French artist Gregory Chiha’s gripping and curious works conjure dark, imaginative inquiry. Realistic backgrounds are populated by vague, distorted figures depicted with thick, abstract, primary-colored strokes of paint. Dense forests and calm interiors stand solid and immortal in stark contrast to the fleeting vision of denigrating souls that vaporize amidst forces unknown. At times they seem aware of their morphing physicality, holding up their hands as if to shield their faces; other times they stand with arms loose and at their sides, giving in and letting themselves be overtaken by this unstoppable force. Some subjects appear to be participating in everyday motions when the event occurs: lounging in the living room, playing in a room strewn with children’s toys, staring into a mirror; others are roaming through sylvan groves – perhaps they went outside to address an unnerving sound or vision? One figure sits at the kitchen table staring at a loaf of bread; the subject ignites, though the bread, indissoluble, withstands. Are these figures ghosts trapped in limbo? Are they in the midst of taking their own life, or victims of an unspeakable tragedy such as a modern day Pompeii? Could these paintings be the depiction of the exact moment of death? Whatever is the nature of their contents, Chiha’s paintings lead to an abyss of theories subjective. However, their immediate intuitive impact stands inarguably emotional and compelling, dark and disturbing.
Camilo José Vergara’s 40-year project, “Tracking Time,” chronicles urban transformation in some of the poorest and most segregated communities in the Northeastern United States. In Camden, New Jersey, one of the poorest cities he regularly visits during his documentation, he captures what he calls “Paired Houses”: two dwellings that share a wall, one of them occupied, the other empty. Because each dwelling is part of the same building, Vergara is able to capture the stark contrast between deteriorated and maintained habitats, reflecting the declining state of Camden’s housing market. For some of the photographs, Vergara returns to a building he’s previously documented in order to chronicle the absence of formerly dilapidated buildings.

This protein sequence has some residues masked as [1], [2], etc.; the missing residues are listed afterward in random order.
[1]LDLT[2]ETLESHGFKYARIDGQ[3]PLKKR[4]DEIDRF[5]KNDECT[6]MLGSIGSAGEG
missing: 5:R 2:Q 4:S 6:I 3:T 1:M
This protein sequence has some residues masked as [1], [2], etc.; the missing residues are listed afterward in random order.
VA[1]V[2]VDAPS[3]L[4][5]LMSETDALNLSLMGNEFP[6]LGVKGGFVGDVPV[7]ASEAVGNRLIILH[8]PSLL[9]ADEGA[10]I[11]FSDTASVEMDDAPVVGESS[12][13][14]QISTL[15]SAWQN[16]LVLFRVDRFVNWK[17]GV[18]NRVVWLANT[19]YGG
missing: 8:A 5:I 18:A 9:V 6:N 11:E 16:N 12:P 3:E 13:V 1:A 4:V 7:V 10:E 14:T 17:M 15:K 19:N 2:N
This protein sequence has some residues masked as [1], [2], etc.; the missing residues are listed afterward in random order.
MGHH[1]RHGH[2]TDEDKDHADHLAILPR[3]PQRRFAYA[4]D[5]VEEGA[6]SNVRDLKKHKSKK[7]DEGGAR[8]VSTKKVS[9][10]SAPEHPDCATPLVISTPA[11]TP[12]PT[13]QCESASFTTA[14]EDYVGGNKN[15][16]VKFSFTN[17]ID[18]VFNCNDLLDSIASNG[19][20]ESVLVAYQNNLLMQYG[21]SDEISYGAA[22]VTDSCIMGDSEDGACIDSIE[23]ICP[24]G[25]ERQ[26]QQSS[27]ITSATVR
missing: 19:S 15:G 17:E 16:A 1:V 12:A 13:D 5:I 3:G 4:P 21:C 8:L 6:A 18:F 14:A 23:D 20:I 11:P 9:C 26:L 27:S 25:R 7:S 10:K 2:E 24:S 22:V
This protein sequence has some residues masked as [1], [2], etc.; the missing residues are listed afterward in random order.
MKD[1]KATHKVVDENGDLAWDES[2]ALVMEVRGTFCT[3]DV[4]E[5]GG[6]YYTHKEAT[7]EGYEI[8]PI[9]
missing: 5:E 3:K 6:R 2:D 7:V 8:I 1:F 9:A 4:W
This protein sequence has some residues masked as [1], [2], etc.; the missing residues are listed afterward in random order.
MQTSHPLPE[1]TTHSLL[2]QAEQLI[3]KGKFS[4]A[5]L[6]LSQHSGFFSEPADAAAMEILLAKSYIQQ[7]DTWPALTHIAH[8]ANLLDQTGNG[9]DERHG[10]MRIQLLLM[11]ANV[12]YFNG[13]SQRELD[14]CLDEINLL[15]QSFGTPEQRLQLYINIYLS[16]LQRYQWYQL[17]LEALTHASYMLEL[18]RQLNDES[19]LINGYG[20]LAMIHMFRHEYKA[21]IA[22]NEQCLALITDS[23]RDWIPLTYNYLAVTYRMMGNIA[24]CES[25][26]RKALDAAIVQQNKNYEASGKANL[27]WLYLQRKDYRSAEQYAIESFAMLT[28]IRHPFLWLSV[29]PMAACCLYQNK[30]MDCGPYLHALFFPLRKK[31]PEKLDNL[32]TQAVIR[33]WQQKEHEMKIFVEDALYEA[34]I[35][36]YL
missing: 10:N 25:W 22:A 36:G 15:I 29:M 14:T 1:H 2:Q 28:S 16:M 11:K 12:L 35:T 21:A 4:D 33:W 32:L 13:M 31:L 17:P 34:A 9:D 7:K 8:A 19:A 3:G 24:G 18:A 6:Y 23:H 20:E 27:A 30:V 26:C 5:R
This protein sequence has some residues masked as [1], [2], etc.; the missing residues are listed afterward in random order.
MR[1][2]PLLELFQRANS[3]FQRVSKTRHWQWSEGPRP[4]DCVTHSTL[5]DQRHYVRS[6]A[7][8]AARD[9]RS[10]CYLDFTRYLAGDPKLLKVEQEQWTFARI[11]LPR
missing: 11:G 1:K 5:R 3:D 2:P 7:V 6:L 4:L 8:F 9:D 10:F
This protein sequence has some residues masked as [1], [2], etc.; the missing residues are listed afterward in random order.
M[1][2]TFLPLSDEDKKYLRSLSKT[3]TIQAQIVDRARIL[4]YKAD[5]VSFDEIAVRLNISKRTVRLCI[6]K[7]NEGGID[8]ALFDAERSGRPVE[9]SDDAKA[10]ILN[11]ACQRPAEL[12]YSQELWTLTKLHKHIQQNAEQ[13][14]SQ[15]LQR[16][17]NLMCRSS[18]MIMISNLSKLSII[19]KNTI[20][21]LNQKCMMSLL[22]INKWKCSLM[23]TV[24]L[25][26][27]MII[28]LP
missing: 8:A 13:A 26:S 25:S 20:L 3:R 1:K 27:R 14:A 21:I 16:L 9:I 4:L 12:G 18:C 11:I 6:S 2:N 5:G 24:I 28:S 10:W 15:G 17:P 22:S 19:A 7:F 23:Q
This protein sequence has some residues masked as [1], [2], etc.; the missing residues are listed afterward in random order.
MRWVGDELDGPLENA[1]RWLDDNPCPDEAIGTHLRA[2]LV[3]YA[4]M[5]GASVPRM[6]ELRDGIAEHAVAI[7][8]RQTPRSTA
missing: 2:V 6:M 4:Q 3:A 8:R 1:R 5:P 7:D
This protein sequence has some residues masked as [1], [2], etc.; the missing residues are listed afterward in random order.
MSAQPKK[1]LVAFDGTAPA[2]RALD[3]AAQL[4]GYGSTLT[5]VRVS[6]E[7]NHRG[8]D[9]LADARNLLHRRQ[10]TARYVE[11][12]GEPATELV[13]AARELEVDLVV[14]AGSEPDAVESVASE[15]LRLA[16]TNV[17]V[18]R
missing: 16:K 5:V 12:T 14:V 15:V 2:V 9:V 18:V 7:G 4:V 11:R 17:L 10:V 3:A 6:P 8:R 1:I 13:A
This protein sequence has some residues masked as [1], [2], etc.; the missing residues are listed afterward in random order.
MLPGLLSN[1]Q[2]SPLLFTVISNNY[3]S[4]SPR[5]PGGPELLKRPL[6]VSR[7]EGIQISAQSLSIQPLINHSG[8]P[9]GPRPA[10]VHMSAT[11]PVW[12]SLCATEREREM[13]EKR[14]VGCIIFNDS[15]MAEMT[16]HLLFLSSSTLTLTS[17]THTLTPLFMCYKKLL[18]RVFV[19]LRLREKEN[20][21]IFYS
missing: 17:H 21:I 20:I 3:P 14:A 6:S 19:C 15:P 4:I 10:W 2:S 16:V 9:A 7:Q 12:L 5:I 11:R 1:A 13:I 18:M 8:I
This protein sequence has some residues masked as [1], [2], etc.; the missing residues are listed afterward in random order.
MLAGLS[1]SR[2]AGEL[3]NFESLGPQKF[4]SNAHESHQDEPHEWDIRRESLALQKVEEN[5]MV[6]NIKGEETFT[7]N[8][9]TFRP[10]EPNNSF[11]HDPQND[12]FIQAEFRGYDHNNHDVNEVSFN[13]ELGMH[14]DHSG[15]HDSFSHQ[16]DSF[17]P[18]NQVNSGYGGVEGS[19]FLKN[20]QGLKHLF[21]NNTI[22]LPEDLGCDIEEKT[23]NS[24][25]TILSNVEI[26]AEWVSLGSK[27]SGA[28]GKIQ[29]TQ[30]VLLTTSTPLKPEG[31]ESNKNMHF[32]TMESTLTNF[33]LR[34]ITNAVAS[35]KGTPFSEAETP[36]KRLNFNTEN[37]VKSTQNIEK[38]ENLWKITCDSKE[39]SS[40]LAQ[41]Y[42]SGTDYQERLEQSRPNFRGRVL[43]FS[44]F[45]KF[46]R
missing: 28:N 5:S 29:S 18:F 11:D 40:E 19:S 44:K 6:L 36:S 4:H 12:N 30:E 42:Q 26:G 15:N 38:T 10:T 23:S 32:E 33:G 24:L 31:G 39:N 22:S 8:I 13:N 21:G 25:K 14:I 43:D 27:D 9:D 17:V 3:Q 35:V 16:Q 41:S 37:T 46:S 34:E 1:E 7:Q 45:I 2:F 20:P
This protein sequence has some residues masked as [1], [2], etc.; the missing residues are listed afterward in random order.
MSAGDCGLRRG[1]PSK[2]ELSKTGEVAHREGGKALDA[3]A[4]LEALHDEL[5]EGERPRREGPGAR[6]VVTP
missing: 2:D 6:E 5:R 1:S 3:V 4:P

In his photo essay for Slate, Vergara writes,”If a resident of a middle-class neighborhood dies or moves to a nursing home, or if a dwelling burns, the empty house is usually guarded or secured by the owner’s family. The police keep an eye out for it. Neighbors, well-aware of the impact of a deteriorating eyesore on property values, alert city officials whenever they see a house falling into disrepair. The situation is quickly brought under control.
It’s different in a crumbling inner city like Camden. Even Walt Whitman’s old house at 328 Mickle St.—the only home he ever owned—was by the 1980s adjacent to a vacant three-story dwelling and just two houses away from a ruin. House values in Camden are low and likely to remain so since the population of the city is declining, unemployment is high, and there is little new demand for houses. The number of vacant houses is likely to increase; many will eventually be acquired by the city, which is too poor either to board them up or to demolish them.”
Kris Knight’s portraits are presented in such a settled and graceful manner, yet underneath the surface of the subjects in question, he is able to portray various feelings of awe and mystery. Who are these characters who candidly stare back at the viewer? Such hidden emotions are portrayed through a muted color palette and calculated brushstrokes, giving the viewer plenty to look at, yet with a feeling of wanting to know more.
At this summer’s TED Conference, photographer Taryn Simon gave this excellent talk (which is having embed problems) about her work. TED’s description: Taryn Simon exhibits her startling take on photography — to reveal worlds and people we would never see otherwise. She shares two projects: one documents otherworldly locations typically kept secret from the public, the other involves haunting portraits of men convicted for crimes they did not commit. I’m not sure which is more impressive – the photos themselves or Simon’s gall in asking to document some of these subjects. Some of these photos are after the jump, many more are included in her lecture.